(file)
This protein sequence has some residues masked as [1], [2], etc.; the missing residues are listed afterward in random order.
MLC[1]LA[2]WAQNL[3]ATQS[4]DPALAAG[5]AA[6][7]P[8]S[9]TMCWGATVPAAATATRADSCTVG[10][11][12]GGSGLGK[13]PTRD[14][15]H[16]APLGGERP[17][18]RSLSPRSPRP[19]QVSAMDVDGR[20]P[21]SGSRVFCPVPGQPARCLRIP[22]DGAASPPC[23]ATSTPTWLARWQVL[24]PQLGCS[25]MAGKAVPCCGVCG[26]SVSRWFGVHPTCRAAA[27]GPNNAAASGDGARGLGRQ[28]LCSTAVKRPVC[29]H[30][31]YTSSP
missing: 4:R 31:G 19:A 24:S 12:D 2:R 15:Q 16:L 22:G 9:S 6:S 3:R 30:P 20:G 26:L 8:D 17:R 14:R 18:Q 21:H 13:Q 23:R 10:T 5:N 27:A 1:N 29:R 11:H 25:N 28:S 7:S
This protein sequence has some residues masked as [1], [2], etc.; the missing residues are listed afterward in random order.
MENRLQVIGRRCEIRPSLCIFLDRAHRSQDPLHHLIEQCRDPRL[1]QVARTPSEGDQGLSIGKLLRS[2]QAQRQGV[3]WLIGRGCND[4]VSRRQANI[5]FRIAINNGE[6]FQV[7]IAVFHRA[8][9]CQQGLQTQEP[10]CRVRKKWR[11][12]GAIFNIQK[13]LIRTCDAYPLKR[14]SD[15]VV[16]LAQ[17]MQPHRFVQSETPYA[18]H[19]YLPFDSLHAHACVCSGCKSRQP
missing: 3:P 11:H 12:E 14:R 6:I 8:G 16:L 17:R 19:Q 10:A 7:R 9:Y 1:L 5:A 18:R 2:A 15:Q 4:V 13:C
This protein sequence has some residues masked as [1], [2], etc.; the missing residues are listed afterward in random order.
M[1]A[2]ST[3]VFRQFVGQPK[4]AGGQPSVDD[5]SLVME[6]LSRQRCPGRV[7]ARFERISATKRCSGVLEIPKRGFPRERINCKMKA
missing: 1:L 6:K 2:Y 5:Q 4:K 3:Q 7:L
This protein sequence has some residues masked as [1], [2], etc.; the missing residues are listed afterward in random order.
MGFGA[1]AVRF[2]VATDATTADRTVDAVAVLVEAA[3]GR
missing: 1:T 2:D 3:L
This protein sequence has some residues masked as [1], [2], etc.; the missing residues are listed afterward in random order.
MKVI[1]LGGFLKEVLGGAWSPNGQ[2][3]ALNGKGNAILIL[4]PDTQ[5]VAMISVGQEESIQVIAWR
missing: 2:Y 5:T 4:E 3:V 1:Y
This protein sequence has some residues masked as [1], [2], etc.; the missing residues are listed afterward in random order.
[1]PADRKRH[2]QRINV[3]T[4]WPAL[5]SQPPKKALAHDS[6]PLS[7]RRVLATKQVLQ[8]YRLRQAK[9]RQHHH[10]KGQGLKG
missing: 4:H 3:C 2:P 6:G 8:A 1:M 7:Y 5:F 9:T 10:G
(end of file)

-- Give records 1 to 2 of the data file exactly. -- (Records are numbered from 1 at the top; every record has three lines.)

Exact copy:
This protein sequence has some residues masked as [1], [2], etc.; the missing residues are listed afterward in random order.
MLC[1]LA[2]WAQNL[3]ATQS[4]DPALAAG[5]AA[6][7]P[8]S[9]TMCWGATVPAAATATRADSCTVG[10][11][12]GGSGLGK[13]PTRD[14][15]H[16]APLGGERP[17][18]RSLSPRSPRP[19]QVSAMDVDGR[20]P[21]SGSRVFCPVPGQPARCLRIP[22]DGAASPPC[23]ATSTPTWLARWQVL[24]PQLGCS[25]MAGKAVPCCGVCG[26]SVSRWFGVHPTCRAAA[27]GPNNAAASGDGARGLGRQ[28]LCSTAVKRPVC[29]H[30][31]YTSSP
missing: 4:R 31:G 19:A 24:S 12:D 2:R 15:Q 16:L 22:G 9:S 6:S 3:R 30:P 20:G 26:L 8:D 17:R 14:R 18:Q 21:H 13:Q 23:R 10:T 5:N 27:A 1:N 29:R 11:H 25:N 28:S 7:S
This protein sequence has some residues masked as [1], [2], etc.; the missing residues are listed afterward in random order.
MENRLQVIGRRCEIRPSLCIFLDRAHRSQDPLHHLIEQCRDPRL[1]QVARTPSEGDQGLSIGKLLRS[2]QAQRQGV[3]WLIGRGCND[4]VSRRQANI[5]FRIAINNGE[6]FQV[7]IAVFHRA[8][9]CQQGLQTQEP[10]CRVRKKWR[11][12]GAIFNIQK[13]LIRTCDAYPLKR[14]SD[15]VV[16]LAQ[17]MQPHRFVQSETPYA[18]H[19]YLPFDSLHAHACVCSGCKSRQP
missing: 3:P 11:H 12:E 14:R 6:I 8:G 16:L 17:R 19:Q 10:A 7:R 9:Y 1:L 5:A 18:R 2:A 15:Q 4:V 13:C